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Overtime regulations govern the payment of additional compensation to employees who work more than a certain number of hours in a defined workweek. These regulations aim to protect workers by ensuring fair compensation for their extra hours of work.
Overtime regulations are important for employers to understand as they often impact how they process payroll. Overtime regulations may vary by location, but generally employees are entitled to overtime pay for any hours over 40 in a workweek.
The FLSA, or Fair Labor Standards Act, is a federal law which sets overtime rules. Under the FLSA, only certain employees are entitled to overtime pay. To determine if an employee is entitled to overtime compensation, employers must determine whether they are considered an exempt or non-exempt employee.
Employees that meet certain employment requirements may not be protected by the FLSA’s overtime rules. These employees are known as exempt employees. Exemption status is determined by multiple factors, including an employee’s compensation level and job duties. Exempt employees must be paid on a salary basis.
Non-exempt employees are protected by FLSA guidelines, so it is critical that they are paid according to minimum wage requirements, and that the proper overtime calculations are handled. Non-exempt employees may either be paid a salary or an hourly rate, however their weekly compensation must equal at least minimum wage for all hours worked, and an overtime premium must be paid for all hours over 40 worked in a week.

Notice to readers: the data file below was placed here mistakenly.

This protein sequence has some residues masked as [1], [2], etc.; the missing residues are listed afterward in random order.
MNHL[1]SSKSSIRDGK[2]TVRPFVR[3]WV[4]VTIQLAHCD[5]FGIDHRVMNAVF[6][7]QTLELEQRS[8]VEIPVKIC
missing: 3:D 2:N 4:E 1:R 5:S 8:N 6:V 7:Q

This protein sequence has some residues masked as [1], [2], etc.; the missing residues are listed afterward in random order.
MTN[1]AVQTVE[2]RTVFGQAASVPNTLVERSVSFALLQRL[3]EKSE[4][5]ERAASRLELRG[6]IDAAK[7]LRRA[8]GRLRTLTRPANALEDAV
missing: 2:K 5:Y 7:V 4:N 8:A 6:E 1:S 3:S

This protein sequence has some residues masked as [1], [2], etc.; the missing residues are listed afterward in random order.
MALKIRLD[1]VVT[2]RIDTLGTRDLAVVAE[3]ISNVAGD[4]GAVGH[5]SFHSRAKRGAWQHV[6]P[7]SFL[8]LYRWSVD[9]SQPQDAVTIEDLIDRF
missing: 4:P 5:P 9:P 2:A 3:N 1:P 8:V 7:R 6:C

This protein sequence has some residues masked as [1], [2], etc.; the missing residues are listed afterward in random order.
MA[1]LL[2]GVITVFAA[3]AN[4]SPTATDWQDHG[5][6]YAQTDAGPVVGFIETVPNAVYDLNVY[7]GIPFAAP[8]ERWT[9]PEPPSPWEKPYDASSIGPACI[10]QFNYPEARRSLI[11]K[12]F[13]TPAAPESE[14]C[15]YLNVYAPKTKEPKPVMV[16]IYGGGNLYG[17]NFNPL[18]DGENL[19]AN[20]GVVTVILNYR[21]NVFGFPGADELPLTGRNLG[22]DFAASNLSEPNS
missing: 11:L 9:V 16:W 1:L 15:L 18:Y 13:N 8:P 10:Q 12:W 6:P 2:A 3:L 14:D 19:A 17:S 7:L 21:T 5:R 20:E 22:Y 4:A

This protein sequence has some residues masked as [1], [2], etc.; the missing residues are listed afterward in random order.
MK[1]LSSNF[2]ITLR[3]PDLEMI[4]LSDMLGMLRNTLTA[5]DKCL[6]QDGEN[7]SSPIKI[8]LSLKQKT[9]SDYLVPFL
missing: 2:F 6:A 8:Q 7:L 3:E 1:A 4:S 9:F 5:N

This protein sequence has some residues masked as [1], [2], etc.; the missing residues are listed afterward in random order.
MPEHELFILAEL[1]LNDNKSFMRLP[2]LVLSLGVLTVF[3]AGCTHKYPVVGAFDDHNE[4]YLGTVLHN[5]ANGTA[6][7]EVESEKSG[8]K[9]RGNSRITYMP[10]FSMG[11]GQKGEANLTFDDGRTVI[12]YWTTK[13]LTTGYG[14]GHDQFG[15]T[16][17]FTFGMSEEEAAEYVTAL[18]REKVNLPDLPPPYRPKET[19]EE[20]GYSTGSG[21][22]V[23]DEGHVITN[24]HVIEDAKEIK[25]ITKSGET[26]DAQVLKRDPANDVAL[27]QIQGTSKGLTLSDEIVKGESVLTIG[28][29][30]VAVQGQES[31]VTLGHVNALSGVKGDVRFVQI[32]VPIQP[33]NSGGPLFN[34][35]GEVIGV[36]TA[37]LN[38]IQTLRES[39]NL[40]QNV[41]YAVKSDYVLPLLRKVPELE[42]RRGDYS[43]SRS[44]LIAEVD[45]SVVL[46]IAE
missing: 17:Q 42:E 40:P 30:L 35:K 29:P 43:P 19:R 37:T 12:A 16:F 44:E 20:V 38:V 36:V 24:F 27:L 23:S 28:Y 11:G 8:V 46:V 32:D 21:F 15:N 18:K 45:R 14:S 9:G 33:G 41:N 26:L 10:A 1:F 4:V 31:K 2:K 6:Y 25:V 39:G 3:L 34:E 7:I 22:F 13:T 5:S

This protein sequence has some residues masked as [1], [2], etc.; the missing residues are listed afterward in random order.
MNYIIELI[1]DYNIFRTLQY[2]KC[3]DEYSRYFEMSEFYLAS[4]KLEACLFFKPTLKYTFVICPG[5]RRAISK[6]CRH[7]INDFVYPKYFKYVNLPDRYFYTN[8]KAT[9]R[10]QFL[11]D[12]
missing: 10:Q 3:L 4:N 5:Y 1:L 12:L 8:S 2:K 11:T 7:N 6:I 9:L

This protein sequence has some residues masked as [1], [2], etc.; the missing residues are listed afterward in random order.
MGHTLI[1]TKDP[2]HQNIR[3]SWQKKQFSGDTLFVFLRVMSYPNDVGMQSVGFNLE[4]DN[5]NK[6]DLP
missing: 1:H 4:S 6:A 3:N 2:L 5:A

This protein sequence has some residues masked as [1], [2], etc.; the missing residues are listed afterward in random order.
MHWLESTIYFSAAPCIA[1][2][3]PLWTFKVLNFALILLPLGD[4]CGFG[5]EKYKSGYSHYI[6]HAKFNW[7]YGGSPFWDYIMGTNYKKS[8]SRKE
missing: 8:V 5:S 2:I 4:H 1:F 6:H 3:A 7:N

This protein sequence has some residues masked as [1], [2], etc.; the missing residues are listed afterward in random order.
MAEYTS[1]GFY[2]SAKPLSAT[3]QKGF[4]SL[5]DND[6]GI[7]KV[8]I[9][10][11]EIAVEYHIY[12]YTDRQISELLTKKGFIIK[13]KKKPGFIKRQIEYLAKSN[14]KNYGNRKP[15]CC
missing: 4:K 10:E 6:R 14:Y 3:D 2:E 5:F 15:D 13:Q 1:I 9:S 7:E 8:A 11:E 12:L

With a few exceptions (such as agricultural workers), hourly and non-exempt employees are entitled to additional compensation known as overtime pay if they exceed a 40-hour workweek. The FLSA mandates that overtime compensation must be at least 1.5 times the employee’s regular pay rate, commonly referred to as “time-and-a-half.” There is no federally mandated limit on how much an employee can be paid for overtime, so overtime rates may vary based on an employee’s pay rate.
The simplest overtime calculations are handled by multiplying an employee’s base rate by 1.5, and then multiplying any overtime hours by that rate. This calculation is suitable for many situations, however in instances where an employee is paid multiple rates during a workweek, calculating overtime becomes more complicated. The Internal Revenue Service (IRS) has provided the following equation for calculating overtime for employees:
OT Pay Calculation = (Base Rate + (0.5 x RROP)) x OT Hours Worked
- Base Rate: The pay rate used during the base part of the calculation
- OT Hours Worked: The number of overtime hours worked
- RROP (Regular Rate of Pay): This value is a sum of all earning codes and their specified rates multiplied by hours worked for each of those rates in a work week, which are then divided by the total number of hours worked for the total work week. It is important to note that only codes marked as contributing to the RROP will be considered for this calculation. Some payments, such as sick pay and discretionary bonuses, may be excluded from the calculation of regular rate of pay.
Overtime calculations can get complicated, especially when an employee receives multiple rates during the workweek. Here’s an example of an overtime scenario, and some of the common mistakes payroll practitioners make when calculating overtime for such a situation: